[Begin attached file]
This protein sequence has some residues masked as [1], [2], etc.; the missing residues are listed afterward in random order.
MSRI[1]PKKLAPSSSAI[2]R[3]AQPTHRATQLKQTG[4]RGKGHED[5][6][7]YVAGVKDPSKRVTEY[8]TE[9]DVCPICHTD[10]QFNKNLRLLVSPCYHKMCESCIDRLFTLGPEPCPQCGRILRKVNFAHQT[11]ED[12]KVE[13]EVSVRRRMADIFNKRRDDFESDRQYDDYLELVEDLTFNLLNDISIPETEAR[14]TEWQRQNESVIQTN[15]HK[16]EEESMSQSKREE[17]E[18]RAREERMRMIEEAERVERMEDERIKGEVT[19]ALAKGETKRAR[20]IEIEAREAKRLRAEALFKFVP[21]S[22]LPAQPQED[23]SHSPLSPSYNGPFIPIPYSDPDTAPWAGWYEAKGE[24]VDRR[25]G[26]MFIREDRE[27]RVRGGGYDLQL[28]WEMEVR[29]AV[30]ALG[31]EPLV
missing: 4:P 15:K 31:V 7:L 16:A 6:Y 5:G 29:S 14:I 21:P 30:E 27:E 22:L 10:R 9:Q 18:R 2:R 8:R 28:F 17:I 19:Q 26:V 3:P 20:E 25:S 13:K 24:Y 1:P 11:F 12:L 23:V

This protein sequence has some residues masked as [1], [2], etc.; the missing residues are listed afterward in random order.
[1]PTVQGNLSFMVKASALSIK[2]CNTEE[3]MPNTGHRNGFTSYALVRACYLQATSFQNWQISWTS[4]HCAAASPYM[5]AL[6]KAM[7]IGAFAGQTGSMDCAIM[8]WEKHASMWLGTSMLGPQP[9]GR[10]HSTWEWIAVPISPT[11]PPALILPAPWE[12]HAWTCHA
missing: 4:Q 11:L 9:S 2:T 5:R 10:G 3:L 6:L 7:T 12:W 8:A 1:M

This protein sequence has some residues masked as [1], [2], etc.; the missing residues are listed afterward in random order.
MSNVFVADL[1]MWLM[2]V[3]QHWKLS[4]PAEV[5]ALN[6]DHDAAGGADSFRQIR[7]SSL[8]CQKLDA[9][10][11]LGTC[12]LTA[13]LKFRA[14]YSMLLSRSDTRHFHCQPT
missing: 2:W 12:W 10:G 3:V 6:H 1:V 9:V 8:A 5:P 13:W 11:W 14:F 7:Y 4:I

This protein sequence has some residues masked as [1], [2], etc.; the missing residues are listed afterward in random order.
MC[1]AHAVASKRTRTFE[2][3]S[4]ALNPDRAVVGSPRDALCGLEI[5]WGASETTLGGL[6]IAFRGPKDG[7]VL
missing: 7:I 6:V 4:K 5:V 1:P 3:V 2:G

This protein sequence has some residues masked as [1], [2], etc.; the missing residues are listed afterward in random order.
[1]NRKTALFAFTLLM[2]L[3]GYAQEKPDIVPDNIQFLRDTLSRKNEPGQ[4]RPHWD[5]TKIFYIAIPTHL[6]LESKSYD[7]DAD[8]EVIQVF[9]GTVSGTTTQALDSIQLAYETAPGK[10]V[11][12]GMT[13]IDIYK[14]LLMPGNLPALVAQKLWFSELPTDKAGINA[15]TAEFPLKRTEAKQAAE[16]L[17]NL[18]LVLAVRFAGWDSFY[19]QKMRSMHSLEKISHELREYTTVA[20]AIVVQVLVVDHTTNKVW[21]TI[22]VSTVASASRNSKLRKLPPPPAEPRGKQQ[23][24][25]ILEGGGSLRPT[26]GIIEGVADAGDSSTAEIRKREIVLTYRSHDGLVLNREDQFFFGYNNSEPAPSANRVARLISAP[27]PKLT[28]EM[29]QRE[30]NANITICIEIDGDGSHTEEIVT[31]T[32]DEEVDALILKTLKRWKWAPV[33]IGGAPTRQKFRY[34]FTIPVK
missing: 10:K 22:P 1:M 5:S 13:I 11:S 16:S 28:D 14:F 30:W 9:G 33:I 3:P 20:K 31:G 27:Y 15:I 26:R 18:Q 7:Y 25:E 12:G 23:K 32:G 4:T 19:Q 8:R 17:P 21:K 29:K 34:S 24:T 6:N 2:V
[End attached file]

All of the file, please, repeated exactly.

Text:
This protein sequence has some residues masked as [1], [2], etc.; the missing residues are listed afterward in random order.
MSRI[1]PKKLAPSSSAI[2]R[3]AQPTHRATQLKQTG[4]RGKGHED[5][6][7]YVAGVKDPSKRVTEY[8]TE[9]DVCPICHTD[10]QFNKNLRLLVSPCYHKMCESCIDRLFTLGPEPCPQCGRILRKVNFAHQT[11]ED[12]KVE[13]EVSVRRRMADIFNKRRDDFESDRQYDDYLELVEDLTFNLLNDISIPETEAR[14]TEWQRQNESVIQTN[15]HK[16]EEESMSQSKREE[17]E[18]RAREERMRMIEEAERVERMEDERIKGEVT[19]ALAKGETKRAR[20]IEIEAREAKRLRAEALFKFVP[21]S[22]LPAQPQED[23]SHSPLSPSYNGPFIPIPYSDPDTAPWAGWYEAKGE[24]VDRR[25]G[26]MFIREDRE[27]RVRGGGYDLQL[28]WEMEVR[29]AV[30]ALG[31]EPLV
missing: 4:P 15:K 31:V 7:L 16:A 6:Y 5:G 29:S 14:I 21:P 30:E 27:E 22:L 10:R 9:Q 18:R 2:R 8:R 28:F 17:I 19:Q 26:V 3:P 20:E 25:S 13:K 24:Y 1:P 11:F 12:L 23:V

This protein sequence has some residues masked as [1], [2], etc.; the missing residues are listed afterward in random order.
[1]PTVQGNLSFMVKASALSIK[2]CNTEE[3]MPNTGHRNGFTSYALVRACYLQATSFQNWQISWTS[4]HCAAASPYM[5]AL[6]KAM[7]IGAFAGQTGSMDCAIM[8]WEKHASMWLGTSMLGPQP[9]GR[10]HSTWEWIAVPISPT[11]PPALILPAPWE[12]HAWTCHA
missing: 4:Q 11:L 9:S 2:T 5:R 10:G 3:L 6:L 7:T 12:W 8:A 1:M

This protein sequence has some residues masked as [1], [2], etc.; the missing residues are listed afterward in random order.
MSNVFVADL[1]MWLM[2]V[3]QHWKLS[4]PAEV[5]ALN[6]DHDAAGGADSFRQIR[7]SSL[8]CQKLDA[9][10][11]LGTC[12]LTA[13]LKFRA[14]YSMLLSRSDTRHFHCQPT
missing: 2:W 12:W 10:G 3:V 6:H 1:V 9:V 8:A 5:P 13:W 11:W 14:F 7:Y 4:I

This protein sequence has some residues masked as [1], [2], etc.; the missing residues are listed afterward in random order.
MC[1]AHAVASKRTRTFE[2][3]S[4]ALNPDRAVVGSPRDALCGLEI[5]WGASETTLGGL[6]IAFRGPKDG[7]VL
missing: 7:I 6:V 4:K 5:V 1:P 3:V 2:G

This protein sequence has some residues masked as [1], [2], etc.; the missing residues are listed afterward in random order.
[1]NRKTALFAFTLLM[2]L[3]GYAQEKPDIVPDNIQFLRDTLSRKNEPGQ[4]RPHWD[5]TKIFYIAIPTHL[6]LESKSYD[7]DAD[8]EVIQVF[9]GTVSGTTTQALDSIQLAYETAPGK[10]V[11][12]GMT[13]IDIYK[14]LLMPGNLPALVAQKLWFSELPTDKAGINA[15]TAEFPLKRTEAKQAAE[16]L[17]NL[18]LVLAVRFAGWDSFY[19]QKMRSMHSLEKISHELREYTTVA[20]AIVVQVLVVDHTTNKVW[21]TI[22]VSTVASASRNSKLRKLPPPPAEPRGKQQ[23][24][25]ILEGGGSLRPT[26]GIIEGVADAGDSSTAEIRKREIVLTYRSHDGLVLNREDQFFFGYNNSEPAPSANRVARLISAP[27]PKLT[28]EM[29]QRE[30]NANITICIEIDGDGSHTEEIVT[31]T[32]DEEVDALILKTLKRWKWAPV[33]IGGAPTRQKFRY[34]FTIPVK
missing: 10:K 22:P 1:M 5:S 13:I 11:S 16:S 28:D 14:F 30:W 9:G 33:I 3:P 20:K 31:G 27:Y 15:I 26:R 18:Q 7:Y 25:E 12:G 23:K 32:G 4:T 19:Q 8:R 17:P 21:K 29:K 34:S 24:T 6:N 2:V